Aging of synapse structure and function
Prof. Dr. Stephan Sigrist
Group Leader
Charitéplatz 1
intern: Virchowweg 6
14195  Berlin
 +49 30 838-56940


All animals form memories to adapt their behavior in a context-dependent manner. With increasing age, however, forming new memories becomes less efficient. While synaptic plasticity promotes memory formation, the etiology of age-induced memory formation (AMI) remained enigmatic. To overcome the challenges associated with disentangling causative factors of AMI from adaptive/protective changes during aging, the Sigrist group uses an olfactory conditioning paradigm in Drosophila. This allows them to combine mechanistic analysis of highly conserved neuronal circuit elements with an efficient genetic and cell biological experimental access for studying aging and memory.

Previous work of the Sigrist lab showed that pharmacological and genetic restoration of autophagy protected from age-induced memory impairment in Drosophila (Gupta et al., 2013). In addition, they recently showed that restoration of autophagy operates directly at the synaptic level and kept synapses in an operational space compatible with forming long-term memories fighting the normally occurring up-shift of presynaptic structure and function (Gupta et al., 2016). How mechanistically autophagic regulations intersect with synaptic plasticity mechanisms, however, remains an interesting but unsolved question. Their preliminary results now implicate the evolutionary highly conserved NPY-signaling in communicating in between the autophagic status and synaptic plasticity in a non-cell autonomous fashion.

They find that i) genetic impairment of autophagy already in young animals reproduces the synaptic changes normally typical for aged animals, ii) that defective autophagy reduces NPY-signaling and iii) that genetic elimination of NPY-signaling reproduces the age-typical synaptic phenotypes in young animals. Notably, age-modulation of hypothalamic NPY-signaling is suspected to contribute to age- associated learning and cognitive deficits. Thus, our results identify NPY-signaling, connecting autophagic signaling with a brain-wide synaptic metaplasticity event gating memory formation, as a promising spot of therapeutic intervention to ameliorate AMI. Future work also in rodent models together with the Schmitz and Garner groups will seek to advance the mechanistic understanding of AMI. In preparation of these efforts, we recently characterize presynaptic signaling in rodents together with the Schmitz lab (Grauel et al., 2016).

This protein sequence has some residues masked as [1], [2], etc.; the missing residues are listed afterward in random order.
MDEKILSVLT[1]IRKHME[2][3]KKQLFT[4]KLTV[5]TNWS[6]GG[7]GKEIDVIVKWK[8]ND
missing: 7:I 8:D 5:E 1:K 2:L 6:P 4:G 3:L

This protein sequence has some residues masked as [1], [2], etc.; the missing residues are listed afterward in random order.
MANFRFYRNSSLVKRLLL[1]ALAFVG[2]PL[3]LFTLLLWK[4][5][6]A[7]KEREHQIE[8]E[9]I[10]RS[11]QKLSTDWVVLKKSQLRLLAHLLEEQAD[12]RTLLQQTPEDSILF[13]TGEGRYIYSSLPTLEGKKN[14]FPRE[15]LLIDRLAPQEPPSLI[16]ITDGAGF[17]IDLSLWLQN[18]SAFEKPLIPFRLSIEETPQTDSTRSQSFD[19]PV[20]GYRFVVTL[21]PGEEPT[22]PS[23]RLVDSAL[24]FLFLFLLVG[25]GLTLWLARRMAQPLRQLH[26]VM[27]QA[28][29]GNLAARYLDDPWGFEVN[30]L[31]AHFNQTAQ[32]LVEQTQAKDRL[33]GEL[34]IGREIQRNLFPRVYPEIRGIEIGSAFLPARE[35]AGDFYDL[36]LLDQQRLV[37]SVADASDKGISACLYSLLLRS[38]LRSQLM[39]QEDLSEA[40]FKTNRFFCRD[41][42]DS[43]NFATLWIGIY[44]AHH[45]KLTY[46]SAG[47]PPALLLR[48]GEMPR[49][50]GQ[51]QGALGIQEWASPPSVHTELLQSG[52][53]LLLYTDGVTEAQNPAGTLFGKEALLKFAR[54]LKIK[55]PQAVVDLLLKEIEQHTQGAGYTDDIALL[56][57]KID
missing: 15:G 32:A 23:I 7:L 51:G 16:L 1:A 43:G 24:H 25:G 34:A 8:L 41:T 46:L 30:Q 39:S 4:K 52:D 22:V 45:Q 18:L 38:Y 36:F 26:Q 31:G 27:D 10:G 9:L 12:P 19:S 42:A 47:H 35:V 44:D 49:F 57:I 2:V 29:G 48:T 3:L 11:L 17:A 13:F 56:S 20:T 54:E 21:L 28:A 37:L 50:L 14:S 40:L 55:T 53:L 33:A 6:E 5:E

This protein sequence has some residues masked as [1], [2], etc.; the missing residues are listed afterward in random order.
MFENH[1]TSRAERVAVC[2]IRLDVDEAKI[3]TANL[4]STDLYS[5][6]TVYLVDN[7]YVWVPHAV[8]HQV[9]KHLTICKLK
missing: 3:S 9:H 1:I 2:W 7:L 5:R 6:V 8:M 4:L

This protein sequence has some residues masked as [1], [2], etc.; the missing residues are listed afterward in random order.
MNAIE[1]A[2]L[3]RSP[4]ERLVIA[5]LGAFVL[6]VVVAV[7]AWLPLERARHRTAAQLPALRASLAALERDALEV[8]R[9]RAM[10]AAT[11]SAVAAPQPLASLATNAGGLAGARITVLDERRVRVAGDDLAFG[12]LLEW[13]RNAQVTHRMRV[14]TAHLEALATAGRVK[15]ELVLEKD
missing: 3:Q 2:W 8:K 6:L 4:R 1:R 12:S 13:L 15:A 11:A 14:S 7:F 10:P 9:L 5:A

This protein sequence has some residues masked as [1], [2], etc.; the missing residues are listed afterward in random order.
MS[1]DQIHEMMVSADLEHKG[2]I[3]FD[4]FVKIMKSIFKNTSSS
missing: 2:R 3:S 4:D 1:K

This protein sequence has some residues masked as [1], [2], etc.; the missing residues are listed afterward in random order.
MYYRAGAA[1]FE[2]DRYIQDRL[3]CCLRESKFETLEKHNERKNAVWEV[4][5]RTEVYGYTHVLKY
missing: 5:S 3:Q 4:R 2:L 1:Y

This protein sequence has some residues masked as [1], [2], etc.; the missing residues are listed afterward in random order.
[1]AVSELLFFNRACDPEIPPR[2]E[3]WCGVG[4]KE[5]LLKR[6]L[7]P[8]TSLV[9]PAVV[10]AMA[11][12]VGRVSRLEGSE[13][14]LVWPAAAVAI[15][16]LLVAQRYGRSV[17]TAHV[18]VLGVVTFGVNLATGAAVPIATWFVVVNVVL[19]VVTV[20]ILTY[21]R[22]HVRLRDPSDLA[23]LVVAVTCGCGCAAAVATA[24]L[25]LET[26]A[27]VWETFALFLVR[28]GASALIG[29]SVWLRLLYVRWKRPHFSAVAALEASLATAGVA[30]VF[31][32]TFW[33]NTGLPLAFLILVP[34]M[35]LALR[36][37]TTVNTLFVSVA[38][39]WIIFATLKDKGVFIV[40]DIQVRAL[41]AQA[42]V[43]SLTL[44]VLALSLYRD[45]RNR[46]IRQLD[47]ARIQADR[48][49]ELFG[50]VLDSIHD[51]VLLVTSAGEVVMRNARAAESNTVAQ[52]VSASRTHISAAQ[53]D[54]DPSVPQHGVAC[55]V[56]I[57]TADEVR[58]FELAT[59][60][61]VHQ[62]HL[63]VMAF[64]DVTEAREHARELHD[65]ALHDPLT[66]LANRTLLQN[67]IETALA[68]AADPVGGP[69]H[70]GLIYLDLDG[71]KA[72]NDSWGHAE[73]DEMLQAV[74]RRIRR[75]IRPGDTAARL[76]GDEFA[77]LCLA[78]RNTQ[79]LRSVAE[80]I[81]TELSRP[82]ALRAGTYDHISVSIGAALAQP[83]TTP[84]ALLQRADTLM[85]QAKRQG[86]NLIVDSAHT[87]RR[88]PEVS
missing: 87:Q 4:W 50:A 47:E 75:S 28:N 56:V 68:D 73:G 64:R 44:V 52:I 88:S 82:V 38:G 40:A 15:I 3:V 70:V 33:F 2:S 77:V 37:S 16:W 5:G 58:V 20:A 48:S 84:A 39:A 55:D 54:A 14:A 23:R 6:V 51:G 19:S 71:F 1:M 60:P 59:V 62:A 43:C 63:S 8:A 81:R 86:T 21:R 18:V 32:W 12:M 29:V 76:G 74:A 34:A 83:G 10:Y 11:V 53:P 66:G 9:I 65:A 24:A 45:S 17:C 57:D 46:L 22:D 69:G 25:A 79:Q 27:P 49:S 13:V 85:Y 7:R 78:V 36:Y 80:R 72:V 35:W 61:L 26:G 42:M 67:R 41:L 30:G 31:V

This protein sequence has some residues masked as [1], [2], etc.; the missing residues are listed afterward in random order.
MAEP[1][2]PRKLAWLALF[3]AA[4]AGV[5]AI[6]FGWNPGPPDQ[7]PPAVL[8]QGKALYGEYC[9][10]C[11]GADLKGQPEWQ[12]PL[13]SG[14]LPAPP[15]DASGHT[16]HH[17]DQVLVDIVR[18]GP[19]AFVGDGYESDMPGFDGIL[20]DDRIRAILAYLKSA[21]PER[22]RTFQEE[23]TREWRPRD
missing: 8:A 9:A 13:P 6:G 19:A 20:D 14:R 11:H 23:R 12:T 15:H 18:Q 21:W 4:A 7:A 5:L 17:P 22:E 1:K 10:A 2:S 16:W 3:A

Recently, the group provides evidence that Spermidine boosts autophagy to protect from age-associated upshift in the ultrastructural size and release function of the presynaptic active zone (Fig. 1) (Bhukel et al., 2019).

Key Publications

Bhukel A, Beuschel CB, Maglione M, Lehmann M, Juhász G, Madeo F, Sigrist SJ. Autophagy within the mushroom body protects from synapse aging in a non-cell autonomous manner. Nat Commun. 2019 Mar 21; 10:1318. doi: 10.1038/s41467-019-09262-2
Gupta VK, Pech U, Bhukel A, Fulterer A, Ender A, Mauermann SF, Andlauer TF, Antwi-Adjei E, Beuschel C, Thriene K, Maglione M, Quentin C, Bushow R, Schwärzel M, Mielke T, Madeo F, Dengjel J, Fiala A, Sigrist SJ. Spermidine Suppresses Age-Associated Memory Impairment by Preventing Adverse Increase of Presynaptic Active Zone Size and Release. PLoS Biol. 2016 Sep 29; 14:e1002563. doi: 10.1371/journal.pbio.1002563
Bohme MA, Beis C, Reddy-Alla S, Reynolds E, Mampell MM, ..., Sigrist SJ. Active zone scaffolds differentially accumulate Unc13 isoforms to tune Ca2+ channel-vesicle coupling. Natu Neurosci. 2016 Jan 01; 19:1311-20. doi: 10.1038/nn.4364
Gupta VK, Scheunemann L, Eisenberg T, Mertel S, Bhukel A, Koemans TS, Kramer JM, Liu KS, Schroeder S, Stunnenberg HG, Sinner F, Magnes C, Pieber TR, Dipt S, Fiala A, Schenck A, Schwaerzel M, Madeo F, Sigrist SJ. Restoring polyamines protects from age-induced memory impairment in an autophagy-dependent manner. Nat Neurosci. 2013 Oct 01; 16:1453-60. doi: 10.1038/nn.3512
Karen S. Y. Liu, Matthias Siebert, Sara Mertel, Elena Knoche, Stephanie Wegener, Carolin Wichmann, Tanja Matkovic, Karzan Muhammad, Harald Depner, Christoph Mettke, Johanna Bückers, Stefan W. Hell, Martin Müller, Graeme W. Davis, Dietmar Schmitz, Stephan J. Sigrist. RIM-binding protein, a central part of the active zone, is essential for neurotransmitter release. Science. 2011 Dec 15; 334:1565-1569. doi: 10.1126/science.1212991


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